Gornergrat, the Glacier and back to Zermatt
19.38km / 482m Ascent / 1933m Descent
The morning began with a better forecast than of late, so we took the opportunity to take the mountain train up to Gornergrat and see what conditions were like.
Even if you're not into walking, the ride up to the Gornergrat is something to look forward to, as some of the best views in the area are to be had during the trip. It passes through a number of village stops on the way up, until reaching the complex at the top. If the word complex sounds misused, it's not: there are souvenir shops and a cafeteria style eatery, plus chances to have your photo taken with a St Bernard dog complete with medicinal brandy barrel round its neck.
|Ridge behind the Gornergat complex|
Despite all the retail opportunities presented to us, we opted only for a coffee before setting off. The view point to the rear of the complex is great for studying the surrounding mountains (including the Matterhorn) but it also acts as a stepping off point for a good walk.
The first part took us along the ridge towards Hohtalli, an undulating rocky path that allows you to get your breath (you are at about 3100m altitude here) without too much difficulty. Though the forecast had shown promise, we were having a real mix of conditions: clear blue skies and views one minute, mist and low cloud the next. Oh yes, and snow!
This set the tone for much of the day: sunny and clear, or misty with little snowy pellets like the polystyrene granules you find in packaging.
|Alpine plants beside the path|
From the ridge, a path leads down towards the Gornergletscher. It's very steep and comes with a warning: one false step, and the next human contact you have may be when you pop out of the glacier in a few hundred years’ time, an archaeological curiosity like Otzi the Iceman.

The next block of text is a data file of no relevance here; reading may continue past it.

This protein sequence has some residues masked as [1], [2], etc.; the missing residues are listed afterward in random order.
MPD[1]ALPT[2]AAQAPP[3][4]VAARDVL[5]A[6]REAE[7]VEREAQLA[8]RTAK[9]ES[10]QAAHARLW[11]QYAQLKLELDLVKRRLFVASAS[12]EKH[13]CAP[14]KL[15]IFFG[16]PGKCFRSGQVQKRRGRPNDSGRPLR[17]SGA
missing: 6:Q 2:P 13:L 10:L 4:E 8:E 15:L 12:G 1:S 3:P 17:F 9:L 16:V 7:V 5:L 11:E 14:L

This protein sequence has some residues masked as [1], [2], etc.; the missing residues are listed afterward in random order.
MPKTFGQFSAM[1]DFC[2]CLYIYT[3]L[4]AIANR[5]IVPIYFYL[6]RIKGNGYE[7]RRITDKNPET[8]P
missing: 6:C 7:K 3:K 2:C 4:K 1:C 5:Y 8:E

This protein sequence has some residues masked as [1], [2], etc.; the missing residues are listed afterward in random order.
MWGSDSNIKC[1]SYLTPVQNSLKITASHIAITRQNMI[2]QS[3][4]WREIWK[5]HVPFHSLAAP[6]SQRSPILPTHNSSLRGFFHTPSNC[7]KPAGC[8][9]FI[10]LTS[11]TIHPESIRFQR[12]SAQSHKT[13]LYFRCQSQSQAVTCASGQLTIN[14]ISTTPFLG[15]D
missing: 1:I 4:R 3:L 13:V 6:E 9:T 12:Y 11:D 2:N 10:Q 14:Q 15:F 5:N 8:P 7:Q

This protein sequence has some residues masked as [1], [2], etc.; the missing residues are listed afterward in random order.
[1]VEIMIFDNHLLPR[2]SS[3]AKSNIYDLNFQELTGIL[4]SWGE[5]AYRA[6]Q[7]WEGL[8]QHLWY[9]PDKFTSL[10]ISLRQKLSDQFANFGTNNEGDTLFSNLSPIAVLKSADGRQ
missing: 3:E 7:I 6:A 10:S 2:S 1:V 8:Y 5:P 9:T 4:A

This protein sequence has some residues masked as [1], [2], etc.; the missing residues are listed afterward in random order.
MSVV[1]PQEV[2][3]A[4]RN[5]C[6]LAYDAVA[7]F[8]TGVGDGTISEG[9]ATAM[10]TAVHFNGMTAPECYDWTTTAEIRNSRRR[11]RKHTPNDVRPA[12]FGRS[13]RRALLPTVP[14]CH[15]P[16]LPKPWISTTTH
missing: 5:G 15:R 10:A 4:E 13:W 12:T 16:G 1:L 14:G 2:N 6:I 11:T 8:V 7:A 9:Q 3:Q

|On the descent: the blue and white marking|
indicating the path difficulty
Care was taken, and about an hour later we were on the lower path, heading for the toe of the glacier. I've mentioned before that this is an amazing place, especially for anyone with an interest in geology, glaciology or simply the raw power of nature. The Gornergletscher is fed by no fewer than 7 main named glaciers, with the peaks of the Breithorn, Castor and Pollux, and the Monte Rosa massif rising to around 4500m behind.
|By the toe of the glacier, big summits behind|
We had lunch overlooking the glacier, watching as some parties were readying themselves to walk out on to it. The weather was behaving itself, and we were just happy to gaze in awe at this beautiful but frightening place.
|Looking down on to the glacier|
We retraced our steps to the path junction, and carried on along the glacier-side path, high above the ice, until we reached the Riffelsee - a small lake beside the Riffelhorn that on a good day reflects the Matterhorn in its still waters. By now, the weather had closed in and snow was falling, and we can report that on a bad day, it looks like pretty much any other cold mountain lake.
|Approaching the Riffelsee with the|
Between the Riffelsee and Riffelberg, the misty, snowy weather continued, so much so that we struggled at first to find the path to Riffelalp. But find it we did, and headed down, through the village and past the station, to pick up the zigzagging path down to Zermatt. It's a fair descent, and is hard on already-tired knees, but the switchback path through the woods is lovely - especially as the weather brightened up and the sun came out. We even had an unexpected treat on the way down: we were resting at one hairpin, looking at the view, when a huge eagle soared past and circled for a few minutes.
|Eagle spotted here - on the last descent to Zermatt|
The last couple of kilometers through Winkelmatten and into Zermatt are hard going with tired feet and knees (it's quite a tough walk) but soon we were back at the flat and ready for a good meal, a game of Scrabble and some rest.